ADO.NET Overview, Page 5
Currently, there are two key sets of managed provider components — onedesigned for general data access (in System.Data.OleDb)and one fine-tuned for SQL Server (in System.Data.SqlClient).
Both of these comply with the standard data implementations defined in theSystem.Data.Common namespace.
So, what are the key managed-provider components?
Connection — OleDbConnection + SQLConnection — Like classicADO, this object implements properties such as the connection string and state.We also have the typical .Open and .Close,plus .BeginTransaction returning anobject to control a database transaction. Note that you no longer have a .Executemethod on the Connection object.
Command — OleDbCommand + SqlCommand — This is the pipelineto the backend data. You can use the command to either .ExecuteNonQuery, whichwill action an SQL statement (such as a DELETE command) upon the data — or .ExecuteReader,which links straight in to the Data Reader object.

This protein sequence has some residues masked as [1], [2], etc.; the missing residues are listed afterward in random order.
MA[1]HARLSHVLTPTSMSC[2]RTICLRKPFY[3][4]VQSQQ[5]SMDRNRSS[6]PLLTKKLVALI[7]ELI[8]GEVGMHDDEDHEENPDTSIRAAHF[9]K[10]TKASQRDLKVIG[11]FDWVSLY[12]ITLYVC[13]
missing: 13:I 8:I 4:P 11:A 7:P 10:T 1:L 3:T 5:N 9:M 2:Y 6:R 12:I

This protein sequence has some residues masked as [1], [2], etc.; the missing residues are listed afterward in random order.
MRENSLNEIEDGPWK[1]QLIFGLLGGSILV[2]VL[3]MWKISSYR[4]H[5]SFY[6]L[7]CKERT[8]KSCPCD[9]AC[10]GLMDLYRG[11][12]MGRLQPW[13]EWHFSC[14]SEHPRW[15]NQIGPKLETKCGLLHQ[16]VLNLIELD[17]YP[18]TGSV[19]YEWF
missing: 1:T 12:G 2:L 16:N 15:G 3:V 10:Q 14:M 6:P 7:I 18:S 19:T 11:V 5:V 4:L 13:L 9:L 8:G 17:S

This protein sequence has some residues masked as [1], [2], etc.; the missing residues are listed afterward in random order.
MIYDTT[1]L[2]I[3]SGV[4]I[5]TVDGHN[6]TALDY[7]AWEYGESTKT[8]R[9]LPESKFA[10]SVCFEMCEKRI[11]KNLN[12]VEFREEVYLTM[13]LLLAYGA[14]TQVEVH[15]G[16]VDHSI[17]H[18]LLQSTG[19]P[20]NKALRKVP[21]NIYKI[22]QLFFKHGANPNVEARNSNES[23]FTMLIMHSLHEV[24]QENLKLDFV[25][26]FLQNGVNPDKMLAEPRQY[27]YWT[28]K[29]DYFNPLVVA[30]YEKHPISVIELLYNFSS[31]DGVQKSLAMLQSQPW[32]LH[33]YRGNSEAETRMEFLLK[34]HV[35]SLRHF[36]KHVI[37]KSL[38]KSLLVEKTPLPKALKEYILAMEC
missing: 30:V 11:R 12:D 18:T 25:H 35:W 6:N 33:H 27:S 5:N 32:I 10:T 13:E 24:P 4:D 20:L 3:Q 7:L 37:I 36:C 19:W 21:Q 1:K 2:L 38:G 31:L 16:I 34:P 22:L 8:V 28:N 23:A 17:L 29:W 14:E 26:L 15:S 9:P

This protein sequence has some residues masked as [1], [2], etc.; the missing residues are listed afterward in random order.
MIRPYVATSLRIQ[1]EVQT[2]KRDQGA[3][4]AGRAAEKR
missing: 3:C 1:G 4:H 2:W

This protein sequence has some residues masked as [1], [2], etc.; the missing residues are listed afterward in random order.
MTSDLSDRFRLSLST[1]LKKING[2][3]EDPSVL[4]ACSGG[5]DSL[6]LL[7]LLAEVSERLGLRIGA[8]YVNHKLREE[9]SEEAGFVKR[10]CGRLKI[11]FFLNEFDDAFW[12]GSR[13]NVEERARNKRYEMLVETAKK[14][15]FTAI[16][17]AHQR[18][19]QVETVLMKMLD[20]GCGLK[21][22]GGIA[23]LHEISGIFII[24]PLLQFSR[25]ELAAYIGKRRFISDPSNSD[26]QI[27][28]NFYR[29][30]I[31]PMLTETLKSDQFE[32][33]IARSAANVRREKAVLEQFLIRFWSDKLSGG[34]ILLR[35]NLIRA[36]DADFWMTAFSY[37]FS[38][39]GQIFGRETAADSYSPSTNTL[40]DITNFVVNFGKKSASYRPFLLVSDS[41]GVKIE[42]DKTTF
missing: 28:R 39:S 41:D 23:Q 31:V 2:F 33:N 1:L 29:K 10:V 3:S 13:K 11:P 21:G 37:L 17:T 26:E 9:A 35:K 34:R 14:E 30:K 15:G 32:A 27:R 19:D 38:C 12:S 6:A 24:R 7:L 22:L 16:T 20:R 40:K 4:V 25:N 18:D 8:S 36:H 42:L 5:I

Data Reader — OleDbDataReader + SqlDataReader — This objectessentially takes a stream of data from the Command object and allows you toread it. It's like a forward-only Recordset and is very efficient. Howeverthis uses a server-side cursor, so you should avoid it too much as it naturallyrequires an open connection.
Data Adapter — OleDbDataAdapter + SqlDataAdapter — The DataAdapter object provides an all-in-one stop for your data. It essentially servesas a middle man, going through your connection to retrieve data, then passingthat into a DataSet. You can then pass the DataSet back to the Data Adapter,which will go and update the database. The SQL statements for each command arespecified in the InsertCommand, UpdateCommand, InsertCommand and DeleteCommandproperties.
Sample code using each of these objects will be given later.